Nearly 8000 of the women had a low, or zero, level of the oestrogen-receptor protein (ER) measured in their primary tumour. Among them, the overall effects of tamoxifen appeared to be small, and subsequent analyses of recurrence and total mortality are restricted to the remaining women (18 000 with ER-positive tumours, plus nearly 12 000 more with untested tumours, of which an estimated 8000 would have been ER-positive). For trials of 1 year, 2 years, and about 5 years of adjuvant tamoxifen, the proportional recurrence reductions produced among these 30 000 women during about 10 years of follow-up were 21% (SD 3), 29% (SD 2), and 47% (SD 3), respectively, with a highly significant trend towards greater effect with longer treatment (χ21=52·0, 2p<0·00001). The corresponding proportional mortality reductions were 12% (SD 3), 17% (SD 3), and 26% (SD 4), respectively, and again the test for trend was significant (χ21= 8·8, 2p=0·003). The absolute improvement in recurrence was greater during the first 5 years, whereas the improvement in survival grew steadily larger throughout the first 10 years. The proportional mortality reductions were similar for women with node-positive and node-negative disease, but the absolute mortality reductions were greater in node-positive women. In the trials of about 5 years of adjuvant tamoxifen the absolute improvements in 10-year survival were 10·9% (SD 2·5) for node-positive (61·4% vs 50·5% survival, 2p<0·00001) and 5·6% (SD 1·3) for node-negative (78·9% vs 73·3% survival, 2p<0·00001). These benefits appeared to be largely irrespective of age, menopausal status, daily tamoxifen dose (which was generally 20 mg), and of whether chemotherapy had been given to both groups. In terms of other outcomes among all women studied (ie, including those with “ER-poor” tumours), the proportional reductions in contralateral breast cancer were 13% (SD 13), 26% (SD 9), and 47% (SD 9) in the trials of 1, 2, or about 5 years of adjuvant tamoxifen. The incidence of endometrial cancer was approximately doubled in trials of 1 or 2 years of tamoxifen and approximately quadrupled in trials of 5 years of tamoxifen (although the number of cases was small and these ratios were not significantly different from each other). The absolute decrease in contralateral breast cancer was about twice as large as the absolute increase in the incidence of endometrial cancer. Tamoxifen had no apparent effect on the incidence of colorectal cancer or, after exclusion of deaths from breast or endometrial cancer, on any of the other main categories of cause of death (total nearly 2000 such deaths; overall relative risk 0·99 [SD 0·05]).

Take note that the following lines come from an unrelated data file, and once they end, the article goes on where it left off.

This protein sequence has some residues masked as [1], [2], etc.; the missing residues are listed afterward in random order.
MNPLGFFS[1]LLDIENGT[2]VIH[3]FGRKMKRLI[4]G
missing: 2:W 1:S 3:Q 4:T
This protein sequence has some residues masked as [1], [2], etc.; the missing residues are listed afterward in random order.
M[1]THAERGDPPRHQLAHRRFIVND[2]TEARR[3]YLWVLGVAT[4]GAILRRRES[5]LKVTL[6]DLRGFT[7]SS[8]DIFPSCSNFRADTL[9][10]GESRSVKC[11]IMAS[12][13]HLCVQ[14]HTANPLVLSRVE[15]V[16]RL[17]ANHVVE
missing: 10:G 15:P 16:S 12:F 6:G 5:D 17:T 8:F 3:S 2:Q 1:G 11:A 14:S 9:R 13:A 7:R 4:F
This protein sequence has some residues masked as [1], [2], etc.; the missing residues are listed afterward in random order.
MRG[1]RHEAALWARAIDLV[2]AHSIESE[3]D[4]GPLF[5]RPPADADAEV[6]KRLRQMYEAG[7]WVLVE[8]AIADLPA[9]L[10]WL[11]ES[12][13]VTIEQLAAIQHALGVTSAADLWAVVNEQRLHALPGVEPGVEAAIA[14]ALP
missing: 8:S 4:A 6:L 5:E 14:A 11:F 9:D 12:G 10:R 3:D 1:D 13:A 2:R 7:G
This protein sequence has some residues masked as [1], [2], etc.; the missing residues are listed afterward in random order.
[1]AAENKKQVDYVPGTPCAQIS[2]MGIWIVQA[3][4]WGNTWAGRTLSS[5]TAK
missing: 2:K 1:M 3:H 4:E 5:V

So, for corroboration we need the autopsy results of the women in the earlier tamoxifen vs placebo studies; and the 20 year results of the Atlas study. The ATLAS study reports clearly that silent breast cancer was more than twice as high in autopsied cases as in screening mammography during life. The conundrum remains whether  early cancer detection by regular repeated screening mammography, and early treatment by biopsy, surgery, radiotherapy and tamoxifen, is more beneficial or more harmful to women long term?
24 Jan 2014   Overdiagnosis    Overtreatment of Breast Cancer   .Am Soc Clin Oncol Educ Book. 2012;32:e40-e45. doi:  Alvarado M, Ozanne E, Esserman L. meetinglibrary.asco.org/sites/meetinglibrary.asco.org/files/Educational Book/PDF Files/2012/zds00112000e40.pdf  Dept Surgery Univ Calif San Francisco. write:   “Breast cancer is the most common cancer in women. Through greater awareness, mammographic screening, and aggressive biopsy of calcifications, the proportion of low-grade, early stage cancers and in situ lesions among all breast cancers has risen substantially. The introduction of molecular testing has increased the recognition of lower risk subtypes, and less aggressive treatments are more commonly recommended for these subtypes. Mammographically detected breast cancers are much more likely to have low-risk biology than symptomatic tumors found between screenings (interval cancers) or that present as clinical masses.